AB: That was a very serious answer. Now, how did you get involved in all of this? Did they approach you?

JB: Yeah. I was actually talking about cooking shows with somebody and I was with my manager and she said, “Jesse, have you ever thought of Nair?” And I was like, “Um, not really.” And then after talking to them and hearing their mission statement, it made a lot of sense for me to stand by this because it’s what I do – I help people feel good about themselves and that is pretty much the focus of this product.

AB: And, Jesse, I’d like a bit of biographical information about you. How did you get into what you call the “transformation field?”

JB: It started with – I was in LA and New York, I was acting a bit and I got really sick of auditioning, I hated auditioning. And then I signed with a big management firm and they told me, I had one of those creepy made-for-tv movie moments – I went into their office and they closed the door and they said, “Jesse, we think you can be a big star, but you have to go into the closet!” It was that bad and that cheesy. And, so, I just couldn’t do it. I had to stay true to myself. And the other thing that I always wanted to do was cook. My mother was Southern, she was big into food and so family meals were very important. When she started working two jobs, she taught me how to cook dinner for the family. I always had a fantasy of going to culinary school and becoming a chef; I always thought it was so sexy.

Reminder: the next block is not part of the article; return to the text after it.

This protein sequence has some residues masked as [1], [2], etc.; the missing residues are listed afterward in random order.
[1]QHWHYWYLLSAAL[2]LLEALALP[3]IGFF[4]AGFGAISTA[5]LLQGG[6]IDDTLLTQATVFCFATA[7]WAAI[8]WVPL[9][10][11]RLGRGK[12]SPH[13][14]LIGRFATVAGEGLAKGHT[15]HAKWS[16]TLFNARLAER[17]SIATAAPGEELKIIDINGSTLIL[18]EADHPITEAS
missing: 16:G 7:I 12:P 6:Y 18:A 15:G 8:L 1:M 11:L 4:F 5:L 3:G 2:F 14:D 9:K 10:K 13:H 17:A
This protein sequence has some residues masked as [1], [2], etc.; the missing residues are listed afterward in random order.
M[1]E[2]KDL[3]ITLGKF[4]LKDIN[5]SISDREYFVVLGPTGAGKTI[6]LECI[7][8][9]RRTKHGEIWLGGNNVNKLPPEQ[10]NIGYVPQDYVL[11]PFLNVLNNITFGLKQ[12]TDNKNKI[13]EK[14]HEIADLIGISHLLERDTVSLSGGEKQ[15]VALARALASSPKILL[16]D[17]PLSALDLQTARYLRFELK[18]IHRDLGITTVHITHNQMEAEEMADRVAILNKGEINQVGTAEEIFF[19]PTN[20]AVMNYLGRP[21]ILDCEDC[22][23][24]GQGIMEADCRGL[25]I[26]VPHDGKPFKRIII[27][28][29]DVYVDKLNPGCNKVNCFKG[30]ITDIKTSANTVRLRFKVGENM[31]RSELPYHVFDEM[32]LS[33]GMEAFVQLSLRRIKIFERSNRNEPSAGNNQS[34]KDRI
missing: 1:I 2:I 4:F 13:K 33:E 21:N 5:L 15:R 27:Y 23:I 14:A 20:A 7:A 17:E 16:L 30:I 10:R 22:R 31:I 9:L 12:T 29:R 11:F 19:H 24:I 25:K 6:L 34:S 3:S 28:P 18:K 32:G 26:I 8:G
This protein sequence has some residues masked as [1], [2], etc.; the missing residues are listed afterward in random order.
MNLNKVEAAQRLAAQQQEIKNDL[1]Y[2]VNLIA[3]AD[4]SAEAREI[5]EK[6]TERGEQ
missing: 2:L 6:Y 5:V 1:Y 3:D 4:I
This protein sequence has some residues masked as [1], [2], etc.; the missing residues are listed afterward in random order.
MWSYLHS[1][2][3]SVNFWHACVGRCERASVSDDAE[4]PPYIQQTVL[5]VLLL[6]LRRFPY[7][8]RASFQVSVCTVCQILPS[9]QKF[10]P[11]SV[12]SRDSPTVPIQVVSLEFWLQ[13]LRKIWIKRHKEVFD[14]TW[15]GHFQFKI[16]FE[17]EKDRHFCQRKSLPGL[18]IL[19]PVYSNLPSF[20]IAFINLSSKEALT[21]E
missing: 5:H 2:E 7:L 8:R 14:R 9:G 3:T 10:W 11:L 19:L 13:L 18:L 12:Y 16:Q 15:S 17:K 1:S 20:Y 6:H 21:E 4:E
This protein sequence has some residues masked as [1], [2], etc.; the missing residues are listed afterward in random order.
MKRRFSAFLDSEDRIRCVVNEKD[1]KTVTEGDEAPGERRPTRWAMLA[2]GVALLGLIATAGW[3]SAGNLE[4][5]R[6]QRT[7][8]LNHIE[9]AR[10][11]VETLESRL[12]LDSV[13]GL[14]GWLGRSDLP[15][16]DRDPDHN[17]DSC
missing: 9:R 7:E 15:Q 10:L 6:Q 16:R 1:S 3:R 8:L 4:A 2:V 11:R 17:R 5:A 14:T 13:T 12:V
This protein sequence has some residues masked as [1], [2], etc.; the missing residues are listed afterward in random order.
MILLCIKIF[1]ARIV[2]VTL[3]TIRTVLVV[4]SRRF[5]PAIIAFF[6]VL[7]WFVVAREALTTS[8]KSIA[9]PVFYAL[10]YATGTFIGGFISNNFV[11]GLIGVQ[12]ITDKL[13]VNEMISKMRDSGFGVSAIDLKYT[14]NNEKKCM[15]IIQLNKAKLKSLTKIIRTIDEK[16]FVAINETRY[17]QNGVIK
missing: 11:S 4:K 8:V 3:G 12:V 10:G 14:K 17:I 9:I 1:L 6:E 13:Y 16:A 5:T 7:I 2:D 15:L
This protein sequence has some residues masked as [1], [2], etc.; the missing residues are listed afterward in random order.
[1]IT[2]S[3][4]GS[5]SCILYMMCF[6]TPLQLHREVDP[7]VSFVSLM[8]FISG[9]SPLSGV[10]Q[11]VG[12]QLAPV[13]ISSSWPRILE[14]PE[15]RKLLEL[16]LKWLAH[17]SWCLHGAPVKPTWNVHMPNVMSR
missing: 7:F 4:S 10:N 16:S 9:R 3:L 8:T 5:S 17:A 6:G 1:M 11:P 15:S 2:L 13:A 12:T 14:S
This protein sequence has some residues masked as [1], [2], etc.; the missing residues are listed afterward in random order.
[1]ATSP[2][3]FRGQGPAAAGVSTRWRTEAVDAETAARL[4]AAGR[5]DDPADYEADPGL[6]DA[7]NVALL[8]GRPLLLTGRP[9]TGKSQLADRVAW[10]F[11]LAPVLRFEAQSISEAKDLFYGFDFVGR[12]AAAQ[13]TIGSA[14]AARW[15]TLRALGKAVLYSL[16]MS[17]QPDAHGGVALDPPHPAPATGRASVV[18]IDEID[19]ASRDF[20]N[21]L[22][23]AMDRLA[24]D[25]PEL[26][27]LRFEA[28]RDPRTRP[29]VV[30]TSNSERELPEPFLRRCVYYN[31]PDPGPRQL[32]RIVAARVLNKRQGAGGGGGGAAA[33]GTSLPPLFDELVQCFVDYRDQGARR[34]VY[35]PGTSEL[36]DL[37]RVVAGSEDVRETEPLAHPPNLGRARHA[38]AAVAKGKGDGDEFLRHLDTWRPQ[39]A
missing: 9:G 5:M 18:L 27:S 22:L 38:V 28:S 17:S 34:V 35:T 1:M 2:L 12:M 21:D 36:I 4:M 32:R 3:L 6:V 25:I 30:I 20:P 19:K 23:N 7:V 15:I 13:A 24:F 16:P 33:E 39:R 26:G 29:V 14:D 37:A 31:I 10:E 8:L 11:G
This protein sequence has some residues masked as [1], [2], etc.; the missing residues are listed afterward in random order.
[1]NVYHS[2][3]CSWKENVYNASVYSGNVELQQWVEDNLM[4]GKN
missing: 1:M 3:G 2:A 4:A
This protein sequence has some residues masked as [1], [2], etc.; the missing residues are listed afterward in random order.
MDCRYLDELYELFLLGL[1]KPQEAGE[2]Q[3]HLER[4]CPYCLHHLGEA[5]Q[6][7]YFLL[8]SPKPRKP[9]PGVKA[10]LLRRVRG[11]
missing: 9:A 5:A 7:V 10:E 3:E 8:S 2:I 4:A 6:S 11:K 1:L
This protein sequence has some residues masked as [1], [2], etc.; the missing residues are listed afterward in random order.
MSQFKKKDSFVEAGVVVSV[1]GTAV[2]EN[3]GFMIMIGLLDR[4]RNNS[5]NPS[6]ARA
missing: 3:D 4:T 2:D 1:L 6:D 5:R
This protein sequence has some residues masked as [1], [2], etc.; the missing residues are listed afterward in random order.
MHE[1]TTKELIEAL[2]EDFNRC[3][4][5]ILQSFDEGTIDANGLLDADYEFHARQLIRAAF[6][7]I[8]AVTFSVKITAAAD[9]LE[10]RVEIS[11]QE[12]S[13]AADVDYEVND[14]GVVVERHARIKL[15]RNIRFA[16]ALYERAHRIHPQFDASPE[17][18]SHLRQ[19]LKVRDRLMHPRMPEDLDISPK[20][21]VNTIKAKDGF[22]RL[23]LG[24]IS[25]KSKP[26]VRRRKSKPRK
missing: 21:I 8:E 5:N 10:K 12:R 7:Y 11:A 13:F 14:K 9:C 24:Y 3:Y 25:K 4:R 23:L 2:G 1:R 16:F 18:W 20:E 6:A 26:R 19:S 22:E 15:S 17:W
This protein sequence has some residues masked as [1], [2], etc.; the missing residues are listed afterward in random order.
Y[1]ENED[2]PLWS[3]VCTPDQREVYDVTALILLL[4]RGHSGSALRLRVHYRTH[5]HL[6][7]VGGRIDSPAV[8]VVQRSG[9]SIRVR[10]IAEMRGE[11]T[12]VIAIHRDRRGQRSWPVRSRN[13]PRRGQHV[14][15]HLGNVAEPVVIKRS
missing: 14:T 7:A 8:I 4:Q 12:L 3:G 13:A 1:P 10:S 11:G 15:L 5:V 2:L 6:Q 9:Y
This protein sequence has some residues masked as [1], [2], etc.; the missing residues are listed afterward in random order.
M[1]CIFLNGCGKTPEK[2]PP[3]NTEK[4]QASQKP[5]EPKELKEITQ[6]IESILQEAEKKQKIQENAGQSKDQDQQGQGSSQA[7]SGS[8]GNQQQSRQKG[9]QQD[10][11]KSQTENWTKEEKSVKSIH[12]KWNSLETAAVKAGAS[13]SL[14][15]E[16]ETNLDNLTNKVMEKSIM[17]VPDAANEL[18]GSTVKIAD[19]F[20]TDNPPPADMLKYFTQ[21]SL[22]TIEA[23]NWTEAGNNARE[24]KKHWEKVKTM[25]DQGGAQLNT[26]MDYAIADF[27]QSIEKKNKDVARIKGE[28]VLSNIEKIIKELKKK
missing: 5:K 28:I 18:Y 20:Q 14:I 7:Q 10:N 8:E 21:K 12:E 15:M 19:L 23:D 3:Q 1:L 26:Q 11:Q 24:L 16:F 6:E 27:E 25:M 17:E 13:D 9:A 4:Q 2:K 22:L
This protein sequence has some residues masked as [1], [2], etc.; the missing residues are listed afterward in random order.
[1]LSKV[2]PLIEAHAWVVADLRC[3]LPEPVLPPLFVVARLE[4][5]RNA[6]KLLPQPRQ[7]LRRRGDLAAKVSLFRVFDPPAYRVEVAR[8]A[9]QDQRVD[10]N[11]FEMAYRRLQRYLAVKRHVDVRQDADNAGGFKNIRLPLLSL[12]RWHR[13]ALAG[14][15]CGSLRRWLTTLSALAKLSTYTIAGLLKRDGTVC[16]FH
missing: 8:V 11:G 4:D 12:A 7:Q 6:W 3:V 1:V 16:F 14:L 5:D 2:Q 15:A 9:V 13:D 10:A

AB: Oh, yes. Indeed.

JB: So a week after I decided to quit acting, I was in culinary school. I think all those years of acting made me very body conscious, so I got certified to be a personal trainer while I was in culinary school so that I wouldn’t gain a lot of weight. It was as shallow as that – I just didn’t want to get fat in culinary school.